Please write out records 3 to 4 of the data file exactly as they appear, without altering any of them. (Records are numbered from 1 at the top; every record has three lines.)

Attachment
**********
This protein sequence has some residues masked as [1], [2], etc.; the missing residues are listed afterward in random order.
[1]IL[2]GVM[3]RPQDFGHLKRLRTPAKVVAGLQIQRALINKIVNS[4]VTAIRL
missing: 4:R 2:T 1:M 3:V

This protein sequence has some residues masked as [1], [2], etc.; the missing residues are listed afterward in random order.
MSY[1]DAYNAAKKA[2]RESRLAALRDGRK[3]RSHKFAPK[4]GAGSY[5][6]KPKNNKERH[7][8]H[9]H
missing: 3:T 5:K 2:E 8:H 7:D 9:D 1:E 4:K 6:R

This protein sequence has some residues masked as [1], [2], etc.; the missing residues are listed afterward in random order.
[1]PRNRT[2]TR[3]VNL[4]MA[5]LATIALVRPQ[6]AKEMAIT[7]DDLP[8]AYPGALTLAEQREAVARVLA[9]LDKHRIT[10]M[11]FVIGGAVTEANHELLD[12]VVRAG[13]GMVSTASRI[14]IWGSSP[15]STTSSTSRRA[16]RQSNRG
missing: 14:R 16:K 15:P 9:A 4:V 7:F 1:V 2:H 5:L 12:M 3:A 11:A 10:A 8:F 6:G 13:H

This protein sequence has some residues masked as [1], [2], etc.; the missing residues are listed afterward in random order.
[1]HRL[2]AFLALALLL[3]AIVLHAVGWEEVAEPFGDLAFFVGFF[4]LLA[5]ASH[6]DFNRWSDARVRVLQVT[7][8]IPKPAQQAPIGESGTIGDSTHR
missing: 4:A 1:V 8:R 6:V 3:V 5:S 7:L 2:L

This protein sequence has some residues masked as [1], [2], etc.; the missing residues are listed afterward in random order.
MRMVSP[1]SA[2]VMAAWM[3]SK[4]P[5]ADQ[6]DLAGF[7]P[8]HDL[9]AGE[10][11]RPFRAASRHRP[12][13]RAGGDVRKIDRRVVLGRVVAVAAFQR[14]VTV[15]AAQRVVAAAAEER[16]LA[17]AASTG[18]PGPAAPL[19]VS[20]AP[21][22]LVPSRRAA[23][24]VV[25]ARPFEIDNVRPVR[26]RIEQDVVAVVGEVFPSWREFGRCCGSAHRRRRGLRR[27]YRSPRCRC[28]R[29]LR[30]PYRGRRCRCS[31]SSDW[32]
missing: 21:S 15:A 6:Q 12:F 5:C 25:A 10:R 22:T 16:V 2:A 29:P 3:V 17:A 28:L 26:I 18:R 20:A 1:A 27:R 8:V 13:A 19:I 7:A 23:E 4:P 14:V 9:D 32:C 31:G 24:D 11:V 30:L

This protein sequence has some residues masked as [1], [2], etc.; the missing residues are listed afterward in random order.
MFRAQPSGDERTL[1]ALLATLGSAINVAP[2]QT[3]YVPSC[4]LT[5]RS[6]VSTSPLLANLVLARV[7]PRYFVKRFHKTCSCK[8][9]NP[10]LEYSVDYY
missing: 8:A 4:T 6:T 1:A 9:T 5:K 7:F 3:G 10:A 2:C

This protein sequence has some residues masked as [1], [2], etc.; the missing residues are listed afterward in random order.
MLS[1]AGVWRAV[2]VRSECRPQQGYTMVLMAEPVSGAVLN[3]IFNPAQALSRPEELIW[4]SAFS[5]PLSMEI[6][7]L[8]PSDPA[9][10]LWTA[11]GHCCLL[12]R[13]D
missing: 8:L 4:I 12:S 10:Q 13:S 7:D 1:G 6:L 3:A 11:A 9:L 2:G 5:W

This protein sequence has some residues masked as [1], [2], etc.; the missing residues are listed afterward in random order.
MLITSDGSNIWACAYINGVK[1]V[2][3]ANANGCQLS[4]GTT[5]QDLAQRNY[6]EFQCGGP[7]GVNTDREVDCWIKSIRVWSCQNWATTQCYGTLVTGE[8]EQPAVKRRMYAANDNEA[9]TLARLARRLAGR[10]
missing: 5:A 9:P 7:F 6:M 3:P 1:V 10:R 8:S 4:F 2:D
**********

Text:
This protein sequence has some residues masked as [1], [2], etc.; the missing residues are listed afterward in random order.
[1]PRNRT[2]TR[3]VNL[4]MA[5]LATIALVRPQ[6]AKEMAIT[7]DDLP[8]AYPGALTLAEQREAVARVLA[9]LDKHRIT[10]M[11]FVIGGAVTEANHELLD[12]VVRAG[13]GMVSTASRI[14]IWGSSP[15]STTSSTSRRA[16]RQSNRG
missing: 14:R 16:K 15:P 9:A 4:V 7:F 1:V 2:H 5:L 12:M 3:A 11:A 10:A 8:F 6:G 13:H

This protein sequence has some residues masked as [1], [2], etc.; the missing residues are listed afterward in random order.
[1]HRL[2]AFLALALLL[3]AIVLHAVGWEEVAEPFGDLAFFVGFF[4]LLA[5]ASH[6]DFNRWSDARVRVLQVT[7][8]IPKPAQQAPIGESGTIGDSTHR
missing: 4:A 1:V 8:R 6:V 3:V 5:S 7:L 2:L